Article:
We can trace the heritage of the hard hat to the E.D. Bullard Company, which was founded in 1898. The founder

Hard Hat Saves Lives for 100 Years

Think of your hard hat as a walking billboard promoting your company and its safety principles.

Millions of workers wear hard hats every day on their job sites. Have you ever wondered where the hard hat comes from? It so happens that the hard hat is celebrating 100 years this year. Today, the hard hat is one of the most recognized safety products worn by workers worldwide.

We can trace the heritage of the hard hat to the E.D. Bullard Company, which was founded in 1898. The founder’s son, Edward W. Bullard, designed the original Hard Boiled Hat in 1919 from the doughboy army helmet he wore while serving in World War I. The Hard Boiled Hat design was to protect miners from falling debris. By the 1930s, the hard hat became required safety gear for all workers who were constructing the Golden Gate Bridge. The use of the hard hat to protect workers from falling rivets saved many lives during the construction of the bridge, and this project transformed the original Hard Boiled Hat into a durable industrial hard hat. The Golden Gate Bridge project became America's first designated Hard Hat Area, and hard hats were now becoming more and more visible on work sites across America.

It wasn't until the 1970s, when OSHA (the Occupational Safety and Health Administration) was formed, that wearing a hard hat on work sites became mandatory. To put this in perspective, in 1970 there were 15,000 worker deaths; in 2016 there were approximately 5,200 deaths, helping to prove how effective and necessary head protection is on the job.

The original Hard Boiled Hat was manufactured out of steamed canvas, glue, a leather brim, and black paint. Over the years, mainly because of advances in materials such as fiberglass, the hard hat has evolved considerably. Today, thermoplastics is the standard material for hard hat construction because it's easy to mold and shape with applied heat. More than 6 million hard hats are sold to workers each year.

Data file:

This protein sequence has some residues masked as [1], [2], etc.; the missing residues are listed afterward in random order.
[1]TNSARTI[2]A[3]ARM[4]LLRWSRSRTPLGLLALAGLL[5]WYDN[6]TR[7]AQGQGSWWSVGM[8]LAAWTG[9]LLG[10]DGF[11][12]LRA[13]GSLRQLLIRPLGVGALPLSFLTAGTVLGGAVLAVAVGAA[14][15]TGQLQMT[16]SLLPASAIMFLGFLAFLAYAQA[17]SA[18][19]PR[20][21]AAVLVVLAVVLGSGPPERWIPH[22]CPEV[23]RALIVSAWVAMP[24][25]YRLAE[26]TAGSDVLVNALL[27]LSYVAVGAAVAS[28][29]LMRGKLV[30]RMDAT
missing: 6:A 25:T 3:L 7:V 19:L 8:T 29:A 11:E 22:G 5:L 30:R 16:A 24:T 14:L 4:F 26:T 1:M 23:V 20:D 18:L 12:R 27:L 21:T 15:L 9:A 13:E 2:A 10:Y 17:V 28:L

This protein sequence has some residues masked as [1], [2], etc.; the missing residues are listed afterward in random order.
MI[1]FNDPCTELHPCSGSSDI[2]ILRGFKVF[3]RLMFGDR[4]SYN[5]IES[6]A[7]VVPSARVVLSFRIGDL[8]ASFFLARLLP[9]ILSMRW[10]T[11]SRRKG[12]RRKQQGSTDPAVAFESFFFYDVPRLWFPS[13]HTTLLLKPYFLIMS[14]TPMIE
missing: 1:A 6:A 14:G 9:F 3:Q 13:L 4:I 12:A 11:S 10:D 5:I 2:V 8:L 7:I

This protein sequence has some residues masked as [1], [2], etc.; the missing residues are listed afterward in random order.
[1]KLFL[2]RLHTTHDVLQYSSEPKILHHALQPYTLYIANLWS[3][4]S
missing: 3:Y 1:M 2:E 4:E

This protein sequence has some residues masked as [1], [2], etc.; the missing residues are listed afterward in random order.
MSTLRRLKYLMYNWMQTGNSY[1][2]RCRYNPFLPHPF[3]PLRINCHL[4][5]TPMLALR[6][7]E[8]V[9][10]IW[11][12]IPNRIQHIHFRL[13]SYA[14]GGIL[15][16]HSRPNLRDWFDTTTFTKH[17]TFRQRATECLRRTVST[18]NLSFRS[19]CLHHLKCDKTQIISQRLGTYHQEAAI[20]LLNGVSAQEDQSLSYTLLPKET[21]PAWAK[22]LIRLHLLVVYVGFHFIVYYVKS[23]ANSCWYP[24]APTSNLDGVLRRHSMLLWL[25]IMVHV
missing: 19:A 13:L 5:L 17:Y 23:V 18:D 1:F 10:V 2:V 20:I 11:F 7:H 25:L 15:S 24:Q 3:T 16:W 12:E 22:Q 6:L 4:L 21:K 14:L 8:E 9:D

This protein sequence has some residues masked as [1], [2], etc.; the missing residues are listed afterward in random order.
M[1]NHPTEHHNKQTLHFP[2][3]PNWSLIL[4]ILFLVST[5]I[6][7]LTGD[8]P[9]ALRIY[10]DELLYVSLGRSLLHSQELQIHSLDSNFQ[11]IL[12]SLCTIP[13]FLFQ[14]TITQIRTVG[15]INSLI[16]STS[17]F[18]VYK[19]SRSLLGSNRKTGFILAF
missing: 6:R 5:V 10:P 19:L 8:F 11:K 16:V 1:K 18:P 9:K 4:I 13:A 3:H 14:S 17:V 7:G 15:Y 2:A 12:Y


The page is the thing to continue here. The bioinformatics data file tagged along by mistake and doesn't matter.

The OSHA construction standard for head protection states: "Employees working in areas where there is a possible danger of head injury from impact, or from falling or flying objects, or from electrical shock and burns, shall be protected by protective helmets." Hard hats are designed to meet or exceed the requirements of ANSI/ISEA Z89.1 standard. With all of the knowledge we have about head injuries, there's no excuse why workers on job sites should not be wearing head protection.

High-Visibility Hard Hats
The best way to protect your head while on the job is by wearing a hard hat. Utility, construction, and oil workers need hard hats to stay safe on the job. Personal protective equipment must be worn to help avoid the hazards that we often don't see. Those unforeseen accidents that can happen in the blink of an eye can change our lives forever. The hard hat is still the most important PPE available to protect workers' heads while on the job. It is an essential part of a worker's attire on job sites across America.